European Parliament President Roberta Metsola demonstrated support for Belarusian opposition forces led by Sviatlana Tsikhanouskaya(Photo by Thierry Monasse/Getty Images)


EP backs Belarus opposition’s push to undermine Belarus President’s ‘repression’


European Parliament President Roberta Metsola has joined forces with the Belarusian United Democratic Forces in condemnation of Belarus President Aleksandr Lukashenko’s “unprecedented repression” and attempts to turn the country into “a satellite state of Russia”.

On May 3, Metsola co-signed a letter of intent solidifying co-operation between the European Parliament and the Belarusian opposition and Sviatlana Tsikhanouskaya, the leader of an oppositional government operating from Lithuania and Poland.

Tsikhanouskaya fled Belarus after the alleged rigged elections of 2020. Two years later, she established the United Transitional Cabinet of Belarus in exile, dedicated to “facilitating a transition to democracy in the country”.

In the letter, the European Parliament recognised “the courageous fight of the Belarusian people to establish democracy, preserve the independence and defend national identity in light of the Lukashenka regime’s dangerous undermining of the sovereignty of Belarus”.

The European Parliament pledged to “increase pressure on the [Belarusian] regime” through targeted measures and recommendations to EU institutions and Member States.

The document further outlined Belarus’s involvement in the war in Ukraine and recommended that the EP and Belarus opposition worked hand in hand in “demanding accountability for complicity in [alleged] war crimes and the crime of aggression against Ukraine”.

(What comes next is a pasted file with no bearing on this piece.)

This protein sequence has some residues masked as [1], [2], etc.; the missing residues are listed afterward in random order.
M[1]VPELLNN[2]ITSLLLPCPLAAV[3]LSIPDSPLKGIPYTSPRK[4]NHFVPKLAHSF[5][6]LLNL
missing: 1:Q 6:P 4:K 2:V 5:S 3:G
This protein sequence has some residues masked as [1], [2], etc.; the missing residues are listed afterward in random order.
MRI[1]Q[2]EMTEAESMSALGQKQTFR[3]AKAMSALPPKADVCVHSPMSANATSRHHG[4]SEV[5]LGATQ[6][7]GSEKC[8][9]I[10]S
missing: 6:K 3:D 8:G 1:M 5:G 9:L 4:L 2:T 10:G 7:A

The letter also outlined various forms of assistance designed to bolster the Belarusian opposition through the “Eu4Belarus programme”.

That is a set of special measures adopted by the EU in response to the political crisis that followed the controversial 2020 presidential elections in Belarus.

Earlier this year, in an interview with the UK’s Financial Times, Věra Jourová, the Vice-President of the European Commission, urged Big Tech to promote opposition on social media in Belarus.

“The European Commission is urging Google and other big technology companies to help dissident Belarusian media by promoting their stories higher than those published by pro-regime outlets, opposition journalists argue are favoured by search algorithms,” she said.

Tsikhanouskaya praised her comments and stated it was “an important call”.

In addition, she proposed that Big Tech platforms “should support content in the Belarus language” and further amplify voices of dissent within the country.